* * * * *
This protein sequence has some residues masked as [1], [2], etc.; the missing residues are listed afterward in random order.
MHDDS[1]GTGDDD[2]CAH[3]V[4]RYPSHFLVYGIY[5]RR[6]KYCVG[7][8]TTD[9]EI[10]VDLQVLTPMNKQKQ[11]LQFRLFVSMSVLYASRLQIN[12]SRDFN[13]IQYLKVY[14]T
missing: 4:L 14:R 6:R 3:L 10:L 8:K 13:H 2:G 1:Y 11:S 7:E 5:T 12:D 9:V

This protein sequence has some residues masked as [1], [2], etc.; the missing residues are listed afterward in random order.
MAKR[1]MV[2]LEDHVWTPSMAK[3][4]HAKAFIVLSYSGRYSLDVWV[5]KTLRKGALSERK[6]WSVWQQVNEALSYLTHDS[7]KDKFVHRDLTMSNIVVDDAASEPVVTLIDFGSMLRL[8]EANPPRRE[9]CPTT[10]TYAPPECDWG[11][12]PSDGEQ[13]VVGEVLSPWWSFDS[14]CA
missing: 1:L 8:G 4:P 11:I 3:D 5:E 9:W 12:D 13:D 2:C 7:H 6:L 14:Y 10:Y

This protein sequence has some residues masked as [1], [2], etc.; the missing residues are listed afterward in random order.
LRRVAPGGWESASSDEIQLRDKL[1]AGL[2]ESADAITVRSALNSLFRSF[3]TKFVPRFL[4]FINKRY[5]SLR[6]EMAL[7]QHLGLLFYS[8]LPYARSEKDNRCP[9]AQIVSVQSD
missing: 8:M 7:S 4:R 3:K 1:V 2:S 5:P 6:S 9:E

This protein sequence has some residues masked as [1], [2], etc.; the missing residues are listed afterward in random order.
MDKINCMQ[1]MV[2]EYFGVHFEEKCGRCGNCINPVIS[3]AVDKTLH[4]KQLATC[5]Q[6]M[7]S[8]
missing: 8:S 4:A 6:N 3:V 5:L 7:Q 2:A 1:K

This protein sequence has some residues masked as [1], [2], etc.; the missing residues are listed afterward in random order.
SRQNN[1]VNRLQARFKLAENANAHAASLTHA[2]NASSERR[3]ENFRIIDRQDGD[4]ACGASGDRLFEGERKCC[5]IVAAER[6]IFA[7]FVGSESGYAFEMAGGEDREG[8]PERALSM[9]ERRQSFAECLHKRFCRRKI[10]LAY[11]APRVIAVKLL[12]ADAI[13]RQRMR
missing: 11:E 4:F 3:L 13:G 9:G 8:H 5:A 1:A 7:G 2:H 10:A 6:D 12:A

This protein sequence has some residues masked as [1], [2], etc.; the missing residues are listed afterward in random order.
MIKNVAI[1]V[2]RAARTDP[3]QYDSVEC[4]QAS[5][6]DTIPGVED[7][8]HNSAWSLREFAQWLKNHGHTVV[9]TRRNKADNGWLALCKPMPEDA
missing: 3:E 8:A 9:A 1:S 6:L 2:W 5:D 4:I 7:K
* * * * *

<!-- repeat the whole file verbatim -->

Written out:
This protein sequence has some residues masked as [1], [2], etc.; the missing residues are listed afterward in random order.
MHDDS[1]GTGDDD[2]CAH[3]V[4]RYPSHFLVYGIY[5]RR[6]KYCVG[7][8]TTD[9]EI[10]VDLQVLTPMNKQKQ[11]LQFRLFVSMSVLYASRLQIN[12]SRDFN[13]IQYLKVY[14]T
missing: 4:L 14:R 6:R 3:L 10:L 8:K 13:H 2:G 1:Y 11:S 7:E 5:T 12:D 9:V

This protein sequence has some residues masked as [1], [2], etc.; the missing residues are listed afterward in random order.
MAKR[1]MV[2]LEDHVWTPSMAK[3][4]HAKAFIVLSYSGRYSLDVWV[5]KTLRKGALSERK[6]WSVWQQVNEALSYLTHDS[7]KDKFVHRDLTMSNIVVDDAASEPVVTLIDFGSMLRL[8]EANPPRRE[9]CPTT[10]TYAPPECDWG[11][12]PSDGEQ[13]VVGEVLSPWWSFDS[14]CA
missing: 1:L 8:G 4:P 11:I 3:D 5:E 9:W 12:D 13:D 2:C 7:H 6:L 14:Y 10:Y

This protein sequence has some residues masked as [1], [2], etc.; the missing residues are listed afterward in random order.
LRRVAPGGWESASSDEIQLRDKL[1]AGL[2]ESADAITVRSALNSLFRSF[3]TKFVPRFL[4]FINKRY[5]SLR[6]EMAL[7]QHLGLLFYS[8]LPYARSEKDNRCP[9]AQIVSVQSD
missing: 8:M 7:S 4:R 3:K 1:V 2:S 5:P 6:S 9:E

This protein sequence has some residues masked as [1], [2], etc.; the missing residues are listed afterward in random order.
MDKINCMQ[1]MV[2]EYFGVHFEEKCGRCGNCINPVIS[3]AVDKTLH[4]KQLATC[5]Q[6]M[7]S[8]
missing: 8:S 4:A 6:N 3:V 5:L 7:Q 2:A 1:K

This protein sequence has some residues masked as [1], [2], etc.; the missing residues are listed afterward in random order.
SRQNN[1]VNRLQARFKLAENANAHAASLTHA[2]NASSERR[3]ENFRIIDRQDGD[4]ACGASGDRLFEGERKCC[5]IVAAER[6]IFA[7]FVGSESGYAFEMAGGEDREG[8]PERALSM[9]ERRQSFAECLHKRFCRRKI[10]LAY[11]APRVIAVKLL[12]ADAI[13]RQRMR
missing: 11:E 4:F 3:L 13:G 9:G 8:H 5:A 1:A 7:G 2:H 10:A 6:D 12:A

This protein sequence has some residues masked as [1], [2], etc.; the missing residues are listed afterward in random order.
MIKNVAI[1]V[2]RAARTDP[3]QYDSVEC[4]QAS[5][6]DTIPGVED[7][8]HNSAWSLREFAQWLKNHGHTVV[9]TRRNKADNGWLALCKPMPEDA
missing: 3:E 8:A 9:A 1:S 6:L 2:W 5:D 4:I 7:K